Co$ in England VAT exempt?

Discussion in 'Scientology Property Tax' started by RolandRB, Jun 21, 2010.

  1. RolandRB Member

    Co$ in England VAT exempt?

    Are they really VAT exempt in the UK. The last sentence in the following article bothers me. Can anyone shed more light on this?

    Church of Scientology tax exempted : WCJB

    But Inland Revenue ruled in 2000 it was conducting its practices as a not-for-profit organisation and thus qualified for VAT exemption.
  2. RolandRB Member

    Re: Co$ in England VAT exempt?

    I am reading this...

    HMRC Scientology tax exemption - WhatDoTheyKnow

    ....and I don't like it. If the Co$ is exempt from VAT and everybody else in the UK has to pay more VAT as a result then I think people have the right to know why, especially in these difficult financial times.
  3. themadhair Member

    Re: Co$ in England VAT exempt?

    That doesn’t follow. Businesses registered for VAT don’t actually pay VAT in the sense you seem to be implying here.

    Imagine you have a company that is VAT registered. Suppose they bought a product for £100 + £17.50 VAT (one of the VAT rates in the UK is 17.5%). The seller pays the £17.50 over to the HMRC while the business reclaims the £17.50 from HMRC. Both the buyer and the business are left unchanged.
    Now suppose the business sells a product for £100 + £17.50 VAT. The business receives £100 and pays the extra £17.50 over to HMRC. This leaves the business unaffected.

    When a business is ‘VAT exempt’ it just means that it can sell products without being obligated to charge their customers VAT. In other words, it isn’t the business that is VAT exempt, but rather the customers of that business. It is the CoS members that save on VAT, not the CoS itself.
  4. Anonymous Member

    Re: Co$ in England VAT exempt?

    This is essentially correct. An accountant is needed here to clarify but if I am correct the only way to off set VAT charges you pay is against VAT charges you make to your customers. That is, unless you collect VAT you cannot not pay VAT on goods or products you purchase.
  5. themadhair Member

    Re: Co$ in England VAT exempt?

    Essentially your products are zero-rated in the exempt case.
  6. Anonymous Member

    Re: Co$ in England VAT exempt?

    Yes, they are VAT exempt EXCEPT for the materials they sell (books, CDs, course packs, emeters, etc.). I remember this because I was in the UK Sea Org at the time when it was being worked on by the Finance Office and OSA UK. They received millions and millions of pounds in a rebate which the Saint Hill people thought they were going to get. However, when the money came in it went straight into DM's coffers even though he did nothing to secure that (ahem) "win." No, I didn't steal the relevant docs before I left so I could later post them on the internet. Sorry. Just consider it witness testimony.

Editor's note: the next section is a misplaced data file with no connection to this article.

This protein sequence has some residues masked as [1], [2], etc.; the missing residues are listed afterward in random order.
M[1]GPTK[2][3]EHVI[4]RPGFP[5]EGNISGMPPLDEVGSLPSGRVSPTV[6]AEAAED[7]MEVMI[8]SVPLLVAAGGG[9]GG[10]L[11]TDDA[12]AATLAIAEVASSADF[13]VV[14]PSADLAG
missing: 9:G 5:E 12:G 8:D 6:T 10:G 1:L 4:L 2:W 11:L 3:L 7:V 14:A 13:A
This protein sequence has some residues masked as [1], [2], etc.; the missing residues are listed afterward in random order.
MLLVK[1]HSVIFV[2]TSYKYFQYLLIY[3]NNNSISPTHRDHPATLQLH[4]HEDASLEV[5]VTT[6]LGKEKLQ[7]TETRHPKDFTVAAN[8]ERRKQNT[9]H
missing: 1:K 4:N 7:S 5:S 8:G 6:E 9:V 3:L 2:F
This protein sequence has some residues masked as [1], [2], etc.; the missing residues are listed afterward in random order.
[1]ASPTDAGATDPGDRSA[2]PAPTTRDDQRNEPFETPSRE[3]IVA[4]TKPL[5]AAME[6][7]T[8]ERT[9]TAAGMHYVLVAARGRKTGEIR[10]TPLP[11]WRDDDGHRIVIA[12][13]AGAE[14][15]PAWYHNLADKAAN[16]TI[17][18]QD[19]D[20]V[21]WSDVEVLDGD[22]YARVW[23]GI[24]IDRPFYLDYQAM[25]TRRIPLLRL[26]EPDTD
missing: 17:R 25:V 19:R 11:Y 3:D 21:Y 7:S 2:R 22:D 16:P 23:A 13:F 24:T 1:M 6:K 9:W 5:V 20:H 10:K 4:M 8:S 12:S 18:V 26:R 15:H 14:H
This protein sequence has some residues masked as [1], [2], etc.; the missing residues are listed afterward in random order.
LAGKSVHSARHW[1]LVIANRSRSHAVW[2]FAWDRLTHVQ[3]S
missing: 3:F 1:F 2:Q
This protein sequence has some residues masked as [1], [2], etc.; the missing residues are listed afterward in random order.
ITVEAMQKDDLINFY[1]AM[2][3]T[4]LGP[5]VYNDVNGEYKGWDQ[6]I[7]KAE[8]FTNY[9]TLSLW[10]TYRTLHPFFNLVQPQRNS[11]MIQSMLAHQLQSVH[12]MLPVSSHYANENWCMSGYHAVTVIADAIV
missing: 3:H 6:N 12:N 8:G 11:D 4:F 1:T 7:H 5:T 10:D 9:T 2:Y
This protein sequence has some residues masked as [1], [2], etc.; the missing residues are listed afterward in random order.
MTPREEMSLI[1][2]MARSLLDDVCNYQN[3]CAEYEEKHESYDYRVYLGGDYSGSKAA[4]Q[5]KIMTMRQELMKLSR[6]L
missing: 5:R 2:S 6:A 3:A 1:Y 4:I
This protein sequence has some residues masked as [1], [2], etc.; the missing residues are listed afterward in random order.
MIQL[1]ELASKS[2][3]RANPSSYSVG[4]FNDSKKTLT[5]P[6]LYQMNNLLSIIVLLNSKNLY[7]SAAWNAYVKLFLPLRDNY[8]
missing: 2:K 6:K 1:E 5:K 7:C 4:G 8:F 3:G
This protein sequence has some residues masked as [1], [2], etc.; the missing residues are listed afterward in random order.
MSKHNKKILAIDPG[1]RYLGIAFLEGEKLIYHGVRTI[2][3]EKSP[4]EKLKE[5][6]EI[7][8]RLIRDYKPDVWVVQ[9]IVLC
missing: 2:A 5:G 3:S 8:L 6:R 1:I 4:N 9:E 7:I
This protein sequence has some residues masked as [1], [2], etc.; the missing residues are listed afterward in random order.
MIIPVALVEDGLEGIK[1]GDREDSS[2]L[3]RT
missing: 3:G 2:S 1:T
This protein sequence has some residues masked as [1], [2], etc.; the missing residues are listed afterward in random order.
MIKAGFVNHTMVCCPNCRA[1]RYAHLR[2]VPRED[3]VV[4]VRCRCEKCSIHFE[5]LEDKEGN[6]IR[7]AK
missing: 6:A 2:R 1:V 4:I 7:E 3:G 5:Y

7. Sponge Member

    Re: Co$ in England VAT exempt?

    I was picking up various snippets here and there when trawling through tons of shit earlier trying (and failing) to find the definitive cite for reasons behind the original 2001 CoS VAT exemption decision (other than press reports citing each other or the cult's own website) and instead found this quite comprehensive article on VAT relating to non-profits....
    One of the main thrusts of that article is that since the VAT exemption only applies to the business operations and not the non-business (charity) side then you can end up paying quite a whack in unrecoverable VAT on certain expenditure despite it relating directly to fund raising. Since the CoS does fuck all by way of actual charity then I suppose it is kind of a moot argument in their case. However, I think there are other VAT concessions such as when funding a certain number of events per year.
  8. RolandRB Member

    Re: Co$ in England VAT exempt?

    Yes I realise that, having run a small company myself that was VAT registered, But at least if COSRECI had to charge VAT then the extra price would put people off wasting their money. And although it hurts their members, at least some money would be flowing into the tax coffers of the country and in a small way reducing the tax burden on others. If people get LESS auditing for their money then the better off they are, in my opinion, as more auditing appears to lead to deeper delusion.

    There is another angle to this that is perhaps more important. The IR lost their court case against the Co$ and this might have been on the grounds that COSRECI proved it was non-profit. This decision then might be in effect for local authorities. In other words local authorities might be forced to recognise them as tax exempt and therefore entitled to a business rates reduction on the strength of this court case establishing the tax-exempt nature of COSRECI.

    There seems to be very little information on this court case. I would really like to read the judgement.
  9. charlie Member

    Re: Co$ in England VAT exempt?

    They got the VAT exemption through the back door, they are a registered charity in Australia there's some kind of agreement between the UK and Australia.
  10. RolandRB Member

    Re: Co$ in England VAT exempt?